Africans, are gradually climbing their ways into top echelon of leadership in America, especially the corporate world. One of the trailblazers is Dr. Akinyinka Akinyele, District Manager for Chicago Postal Service. After a couple of changes because of his tight schedule, he eventually spoke to our editor, Joseph Omoremi, on what is it being the headsman, areas of opportunities, race relations and his Christian values. It is an exciting reading. Excepts:
Inquirer: We don’t have many district managers around. Yours quickly comes to mind in Chicagoland? Dr. Akinyele: America basically is a land of opportunity. Our preparation, when it eventually meet opportunities, will get us to where we want to be. The other piece, which you can win on, is your mindset. Your mind set has to be for positive trend that I can basically do it. It is not about the money. There are quick ways to make money.
Driving cabs was a quick way of making money and you could get stuck and never move forward to do what you really want to do in life. I started out just like everyone else. I drove cab just to make ends meet and go to college before I went back for my second degree and later my doctoral degree. If it can be done, it could be done.
Inquirer: So you got your first degree here or in Nigeria?
Dr. Akinyele: My first degree was from the University of Illinois in Industrial Engineering.
Inquirer: You are more or less a Chicago native?
Dr. Akinyele: Yes, I spent more of my years in the States right here in the city of Chicago. I came to Chicago in 1974 and graduated in 1978 from the university of Illinois. I worked for the University of Illinois as a project engineer. I did my masters degree from Governor State University. I have an MBA, which is a masters’ of business administration and masters’ degree in public administration. It was after that that I joined the post office in 1982. Five or six years ago, I went for my PhD at Benedictine University and graduated in 2000.
Inquirer: In 1978 when you graduated, people talk about discrimination, how did you overcome it and started working with the university on graduation?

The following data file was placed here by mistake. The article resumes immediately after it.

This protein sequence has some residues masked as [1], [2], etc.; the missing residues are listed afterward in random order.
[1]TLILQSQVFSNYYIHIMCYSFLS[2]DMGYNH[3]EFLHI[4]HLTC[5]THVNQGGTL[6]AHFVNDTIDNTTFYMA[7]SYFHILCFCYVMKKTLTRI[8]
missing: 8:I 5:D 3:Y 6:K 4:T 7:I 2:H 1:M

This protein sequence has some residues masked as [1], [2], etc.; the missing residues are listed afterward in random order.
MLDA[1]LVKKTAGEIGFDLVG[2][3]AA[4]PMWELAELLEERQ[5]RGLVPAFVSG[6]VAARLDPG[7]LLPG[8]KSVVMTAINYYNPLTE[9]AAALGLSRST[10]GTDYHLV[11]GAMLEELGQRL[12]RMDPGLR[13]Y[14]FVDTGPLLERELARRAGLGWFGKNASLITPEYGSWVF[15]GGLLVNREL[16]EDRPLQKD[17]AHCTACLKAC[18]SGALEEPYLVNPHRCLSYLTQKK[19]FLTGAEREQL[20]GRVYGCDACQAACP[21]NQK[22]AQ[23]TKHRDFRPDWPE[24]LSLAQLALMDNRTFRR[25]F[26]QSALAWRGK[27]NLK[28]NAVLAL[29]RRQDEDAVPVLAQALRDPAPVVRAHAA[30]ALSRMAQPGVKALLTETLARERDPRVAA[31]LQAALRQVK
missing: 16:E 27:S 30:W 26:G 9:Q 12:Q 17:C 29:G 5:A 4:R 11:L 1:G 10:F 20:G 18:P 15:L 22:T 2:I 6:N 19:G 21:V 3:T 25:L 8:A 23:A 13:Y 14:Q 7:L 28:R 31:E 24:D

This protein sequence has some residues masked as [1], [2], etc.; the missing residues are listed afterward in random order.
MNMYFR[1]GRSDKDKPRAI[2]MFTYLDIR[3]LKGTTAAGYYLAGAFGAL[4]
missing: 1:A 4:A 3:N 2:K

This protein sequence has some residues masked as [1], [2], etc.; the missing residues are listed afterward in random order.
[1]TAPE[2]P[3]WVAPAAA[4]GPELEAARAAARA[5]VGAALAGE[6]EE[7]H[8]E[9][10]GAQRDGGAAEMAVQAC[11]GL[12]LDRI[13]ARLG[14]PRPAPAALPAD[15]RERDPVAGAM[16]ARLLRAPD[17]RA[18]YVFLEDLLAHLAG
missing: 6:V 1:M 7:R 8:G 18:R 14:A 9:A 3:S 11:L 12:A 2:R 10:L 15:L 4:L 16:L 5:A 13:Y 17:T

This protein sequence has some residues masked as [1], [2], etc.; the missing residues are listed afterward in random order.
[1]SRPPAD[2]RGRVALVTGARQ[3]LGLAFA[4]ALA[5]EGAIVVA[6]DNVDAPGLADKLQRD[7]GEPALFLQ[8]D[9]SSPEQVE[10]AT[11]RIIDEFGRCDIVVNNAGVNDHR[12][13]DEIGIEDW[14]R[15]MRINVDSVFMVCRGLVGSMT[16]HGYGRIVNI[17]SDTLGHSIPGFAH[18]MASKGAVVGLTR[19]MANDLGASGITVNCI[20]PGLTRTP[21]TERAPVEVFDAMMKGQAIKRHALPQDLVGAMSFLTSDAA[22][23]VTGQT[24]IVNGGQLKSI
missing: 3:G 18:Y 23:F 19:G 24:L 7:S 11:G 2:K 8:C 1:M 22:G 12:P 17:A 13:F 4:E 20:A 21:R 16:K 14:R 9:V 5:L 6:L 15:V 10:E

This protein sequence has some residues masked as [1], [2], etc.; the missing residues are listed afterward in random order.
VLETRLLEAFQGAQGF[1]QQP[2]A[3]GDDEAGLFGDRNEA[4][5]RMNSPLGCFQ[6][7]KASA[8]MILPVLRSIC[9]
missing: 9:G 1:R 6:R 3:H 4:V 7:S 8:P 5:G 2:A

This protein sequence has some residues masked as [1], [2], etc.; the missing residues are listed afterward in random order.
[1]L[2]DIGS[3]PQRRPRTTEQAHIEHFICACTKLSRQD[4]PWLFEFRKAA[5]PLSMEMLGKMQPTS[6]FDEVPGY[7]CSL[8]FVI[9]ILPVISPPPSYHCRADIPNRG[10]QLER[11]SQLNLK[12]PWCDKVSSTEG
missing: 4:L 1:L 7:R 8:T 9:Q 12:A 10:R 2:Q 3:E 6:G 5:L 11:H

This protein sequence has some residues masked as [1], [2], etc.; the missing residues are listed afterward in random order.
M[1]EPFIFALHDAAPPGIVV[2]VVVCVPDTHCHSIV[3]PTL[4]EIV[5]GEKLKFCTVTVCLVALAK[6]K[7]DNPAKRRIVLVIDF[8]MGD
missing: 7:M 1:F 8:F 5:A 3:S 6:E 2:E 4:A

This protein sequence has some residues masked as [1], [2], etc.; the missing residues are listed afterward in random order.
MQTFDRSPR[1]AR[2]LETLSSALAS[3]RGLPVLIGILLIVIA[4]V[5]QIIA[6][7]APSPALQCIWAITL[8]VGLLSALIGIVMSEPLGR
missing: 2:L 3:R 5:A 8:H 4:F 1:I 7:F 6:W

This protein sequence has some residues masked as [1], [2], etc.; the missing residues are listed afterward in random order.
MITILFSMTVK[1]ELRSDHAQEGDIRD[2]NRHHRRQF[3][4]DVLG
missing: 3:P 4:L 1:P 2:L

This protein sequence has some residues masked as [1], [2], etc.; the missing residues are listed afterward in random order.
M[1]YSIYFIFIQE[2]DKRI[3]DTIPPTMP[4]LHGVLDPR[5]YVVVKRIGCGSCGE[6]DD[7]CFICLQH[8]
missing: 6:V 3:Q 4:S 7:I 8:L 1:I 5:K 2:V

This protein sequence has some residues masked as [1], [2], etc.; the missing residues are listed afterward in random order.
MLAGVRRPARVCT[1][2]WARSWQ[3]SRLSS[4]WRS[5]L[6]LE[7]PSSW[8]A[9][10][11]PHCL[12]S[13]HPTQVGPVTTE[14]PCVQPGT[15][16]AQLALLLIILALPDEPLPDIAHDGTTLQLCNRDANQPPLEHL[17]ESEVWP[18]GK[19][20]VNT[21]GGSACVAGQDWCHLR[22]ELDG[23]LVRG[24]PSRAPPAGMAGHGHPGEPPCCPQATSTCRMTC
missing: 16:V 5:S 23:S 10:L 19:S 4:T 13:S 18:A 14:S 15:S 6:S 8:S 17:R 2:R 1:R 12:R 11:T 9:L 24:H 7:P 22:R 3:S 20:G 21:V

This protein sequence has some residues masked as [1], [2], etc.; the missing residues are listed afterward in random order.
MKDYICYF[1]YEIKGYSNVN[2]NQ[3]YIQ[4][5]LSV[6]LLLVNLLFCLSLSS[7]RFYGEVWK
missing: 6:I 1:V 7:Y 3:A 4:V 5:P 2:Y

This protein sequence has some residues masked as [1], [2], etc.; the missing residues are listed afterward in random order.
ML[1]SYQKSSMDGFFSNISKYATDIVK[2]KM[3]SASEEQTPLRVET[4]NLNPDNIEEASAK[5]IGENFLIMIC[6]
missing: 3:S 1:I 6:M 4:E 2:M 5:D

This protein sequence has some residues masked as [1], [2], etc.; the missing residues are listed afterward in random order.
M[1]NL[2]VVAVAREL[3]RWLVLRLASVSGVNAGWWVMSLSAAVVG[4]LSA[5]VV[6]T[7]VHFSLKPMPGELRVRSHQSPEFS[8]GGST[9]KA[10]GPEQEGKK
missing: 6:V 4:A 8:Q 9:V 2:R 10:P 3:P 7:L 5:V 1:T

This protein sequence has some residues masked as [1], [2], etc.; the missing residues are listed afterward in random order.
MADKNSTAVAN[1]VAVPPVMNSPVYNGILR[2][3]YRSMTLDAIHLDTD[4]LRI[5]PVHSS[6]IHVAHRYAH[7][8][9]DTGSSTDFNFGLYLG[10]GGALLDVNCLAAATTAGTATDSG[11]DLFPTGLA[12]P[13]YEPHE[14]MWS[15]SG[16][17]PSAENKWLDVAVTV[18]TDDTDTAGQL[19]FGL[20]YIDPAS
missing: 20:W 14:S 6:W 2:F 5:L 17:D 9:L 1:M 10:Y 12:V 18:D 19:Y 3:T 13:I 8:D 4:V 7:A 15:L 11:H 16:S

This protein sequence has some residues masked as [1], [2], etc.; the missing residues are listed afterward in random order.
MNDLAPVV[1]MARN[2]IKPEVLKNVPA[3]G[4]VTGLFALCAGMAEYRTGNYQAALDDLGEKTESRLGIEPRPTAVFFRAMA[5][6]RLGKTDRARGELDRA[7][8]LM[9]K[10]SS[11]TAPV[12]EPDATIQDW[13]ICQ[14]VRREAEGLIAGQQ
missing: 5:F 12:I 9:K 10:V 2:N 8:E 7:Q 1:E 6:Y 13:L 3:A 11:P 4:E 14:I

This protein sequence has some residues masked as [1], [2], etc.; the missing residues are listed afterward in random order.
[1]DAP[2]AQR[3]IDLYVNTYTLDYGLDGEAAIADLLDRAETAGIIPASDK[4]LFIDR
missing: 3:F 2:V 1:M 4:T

Dr. Akinyele: Discrimination is always going to be part of life in this part of the world. I don’t belong, or I didn’t come from one country, people look at you different. However, like I said earlier, I have to be better than the rest because I’m not in my country of birth where my name is easily recognized. I have to be better than the best. In the corporate America, it is difficult enough for African American talk less a Nigerian. Somebody that was not born in America. And somebody that may have or perceive to have an accent. How did I get to where I am today has to do with my certain beliefs. Values in Christian faith. I’m virtually driven by my Christian faith in anything I do. Also, I have the mindset that I’m just as good and better than anybody else and I’m as just well qualified and be as successful than anybody else. The other part of it is that I’ve always tried to be nice to people. I treat everybody very well and with dignity and respect. And when a need arises and I need to ask for assistance, it was easy.
Inquirer: Who is Dr. Akinyele?
Dr. Akinyele: My own Akinyele comes from Ibadan. My grand father was Bishop Akinyele, the first African bishop in Nigeria. I came from Ibadan and my parents were both educated. My mother taught at an all girls schools and even became the vice principal before she retired and my father was in the ministry of education and later worked in the library of the British council. I came to America right after high school. I went to Baptist Academy in Lagos.
Inquirer: In 2001, you told me that your grand father started Ibadan Grammar School?
Dr. Akinyele: My grand father, Bishop Akinola Akinyele, started Ibadan Grammar school and my father went to Ibadan Grammar school also. In those days, it was a boys high school but now it is a mixed school. Inquirer: Is your father a bishop too?
Dr. Akinyele: Not at all but I have two uncles that went into the ministry. One is Archdeacon Emmanuel Alayande and the other is Rev. Akinyele. The Rev. was my father’s brother.
Inquirer: How is it being the head here?
Dr. Akinyele: Being the district manager here in Chicago is a challenging job. I’m responsible for over 10,000 employees that service over 3.6 million customers in the city of Chicago. Most of my employees are African Americans and we have a good population of Hispanics and now we have a decent number of White Americans or Caucasians. Things are changing now. The perception of post service in terms of what we used to be or looked upon as a government agency. We’ve not been a government agency for 30 years but we’ve been looked upon as a government agency.